Yankees closer Rafael Soriano came on to strike out the righty-swinging Mark Reynolds and he also contributed a scoreless 10th inning.

Right-hander David Robertson (1-0) pitched two scoreless frames in the 11th and 12th to set the stage for Ibanez’s heroics in 12th.

Orioles manager Buck Showalter elected to use Matusz (0-1) in the 12th after he pitched a perfect 11th. Matusz was thought to be among the Orioles’ best young starters when the season began but he was banished to the bullpen, where he became e a specialist against left-handed hitters like Ibanez.

But Ibanez stepped to the plate looking for a fastball up in the zone so he could drive it out and Matusz obliged him. The sound of the bat striking the ball was all you needed to hear because it struck flush on the sweet spot and the ball rose majestically into the thin 62-degree, low-humidity air.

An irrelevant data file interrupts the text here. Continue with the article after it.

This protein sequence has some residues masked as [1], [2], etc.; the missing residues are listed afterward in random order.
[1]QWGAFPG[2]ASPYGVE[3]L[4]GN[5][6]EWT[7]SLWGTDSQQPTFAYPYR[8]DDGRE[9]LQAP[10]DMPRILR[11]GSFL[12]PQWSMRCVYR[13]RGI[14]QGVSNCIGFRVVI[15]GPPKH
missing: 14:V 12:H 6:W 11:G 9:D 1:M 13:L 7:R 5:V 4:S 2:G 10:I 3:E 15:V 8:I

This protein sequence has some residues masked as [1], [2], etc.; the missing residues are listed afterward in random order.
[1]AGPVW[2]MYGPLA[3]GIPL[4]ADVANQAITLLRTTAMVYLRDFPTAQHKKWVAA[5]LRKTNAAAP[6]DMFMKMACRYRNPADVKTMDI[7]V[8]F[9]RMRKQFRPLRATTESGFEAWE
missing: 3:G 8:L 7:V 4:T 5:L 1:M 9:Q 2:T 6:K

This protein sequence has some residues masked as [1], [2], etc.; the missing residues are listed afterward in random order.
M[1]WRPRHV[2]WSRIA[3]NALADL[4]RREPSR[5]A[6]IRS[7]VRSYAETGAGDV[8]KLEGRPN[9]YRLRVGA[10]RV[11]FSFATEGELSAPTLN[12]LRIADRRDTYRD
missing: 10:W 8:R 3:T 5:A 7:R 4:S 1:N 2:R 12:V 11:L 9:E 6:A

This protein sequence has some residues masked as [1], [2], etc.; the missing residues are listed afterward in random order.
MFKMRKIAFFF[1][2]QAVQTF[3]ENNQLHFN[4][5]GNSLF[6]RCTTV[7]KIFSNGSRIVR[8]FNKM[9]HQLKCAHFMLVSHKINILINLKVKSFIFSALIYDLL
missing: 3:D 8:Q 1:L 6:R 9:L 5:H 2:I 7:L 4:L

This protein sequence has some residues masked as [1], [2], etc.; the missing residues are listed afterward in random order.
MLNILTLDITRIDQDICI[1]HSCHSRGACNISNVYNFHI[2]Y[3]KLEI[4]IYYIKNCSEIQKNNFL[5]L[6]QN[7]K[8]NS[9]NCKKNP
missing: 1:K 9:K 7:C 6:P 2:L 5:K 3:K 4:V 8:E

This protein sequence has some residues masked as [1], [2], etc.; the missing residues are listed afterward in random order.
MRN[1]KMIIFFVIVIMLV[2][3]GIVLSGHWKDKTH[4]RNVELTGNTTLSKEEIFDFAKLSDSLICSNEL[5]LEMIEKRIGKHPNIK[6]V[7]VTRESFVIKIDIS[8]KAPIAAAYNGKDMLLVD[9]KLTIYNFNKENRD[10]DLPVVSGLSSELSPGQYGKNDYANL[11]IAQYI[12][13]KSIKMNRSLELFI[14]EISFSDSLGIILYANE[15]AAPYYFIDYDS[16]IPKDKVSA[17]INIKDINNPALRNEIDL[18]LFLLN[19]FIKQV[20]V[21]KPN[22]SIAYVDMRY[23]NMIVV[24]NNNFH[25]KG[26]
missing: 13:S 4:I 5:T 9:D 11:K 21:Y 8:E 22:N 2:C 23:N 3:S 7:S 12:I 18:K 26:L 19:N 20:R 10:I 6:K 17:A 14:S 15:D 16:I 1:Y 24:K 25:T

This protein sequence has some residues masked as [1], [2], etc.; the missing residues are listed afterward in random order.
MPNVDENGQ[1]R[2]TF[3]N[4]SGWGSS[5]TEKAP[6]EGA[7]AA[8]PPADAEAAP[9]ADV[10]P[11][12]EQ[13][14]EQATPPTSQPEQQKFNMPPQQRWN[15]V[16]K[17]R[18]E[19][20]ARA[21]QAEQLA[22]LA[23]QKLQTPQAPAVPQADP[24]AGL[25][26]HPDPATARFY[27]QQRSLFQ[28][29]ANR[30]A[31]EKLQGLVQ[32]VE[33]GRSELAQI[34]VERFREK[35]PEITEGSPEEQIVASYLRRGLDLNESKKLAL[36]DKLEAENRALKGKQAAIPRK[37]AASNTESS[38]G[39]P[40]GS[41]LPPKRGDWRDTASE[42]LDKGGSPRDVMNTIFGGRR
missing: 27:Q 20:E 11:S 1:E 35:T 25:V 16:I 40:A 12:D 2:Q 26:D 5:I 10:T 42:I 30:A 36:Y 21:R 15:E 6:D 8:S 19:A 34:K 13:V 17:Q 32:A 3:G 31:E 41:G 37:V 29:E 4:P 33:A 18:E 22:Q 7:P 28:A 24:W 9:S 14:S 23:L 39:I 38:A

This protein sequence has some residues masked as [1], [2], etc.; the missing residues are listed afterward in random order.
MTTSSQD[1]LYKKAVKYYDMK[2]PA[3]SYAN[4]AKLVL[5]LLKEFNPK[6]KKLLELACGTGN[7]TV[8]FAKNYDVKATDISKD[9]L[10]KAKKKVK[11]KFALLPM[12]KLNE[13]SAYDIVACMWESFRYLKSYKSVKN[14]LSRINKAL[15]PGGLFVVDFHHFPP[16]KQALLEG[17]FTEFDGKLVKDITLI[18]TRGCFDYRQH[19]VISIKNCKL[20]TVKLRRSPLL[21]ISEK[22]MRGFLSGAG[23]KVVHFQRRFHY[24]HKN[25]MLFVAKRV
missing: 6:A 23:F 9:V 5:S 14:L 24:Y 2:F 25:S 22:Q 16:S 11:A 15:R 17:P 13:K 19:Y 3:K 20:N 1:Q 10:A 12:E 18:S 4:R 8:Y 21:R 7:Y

Wind or no wind, it was obvious to the Yankees and to Matusz where it was going. The only doubt was how far back into the second deck it would land.

Ibanez tossed his helmet as jogged around third and headed toward home plate. His thrilled teammates were there to pound him about as hard he hit the baseball. Matusz turned away the second the ball was struck and trudged slowly to the dugout – his head down and with the look of a defeated punch-drunk fighter wearily stumbling to his corner after yet another crushing knockout.

For the veteran-laden Yankees, who have participated in 17 of the past 18 postseasons, it was just another day at the office. But destiny laid her precious hands on their backs and provided them with a gentle nudge to yet another classic postseason victory.

For the young and cobbled-together Orioles, who have not been in a postseason since 1997, it was a cold slap in the face with some serious reality. Another defeat will mean this magical trip to the big dance will end up with them as wallflowers again.

If you want to beat the Yankees you had better beat them when you have a chance. The Orioles have had chances in all three games to do just that. But they failed twice.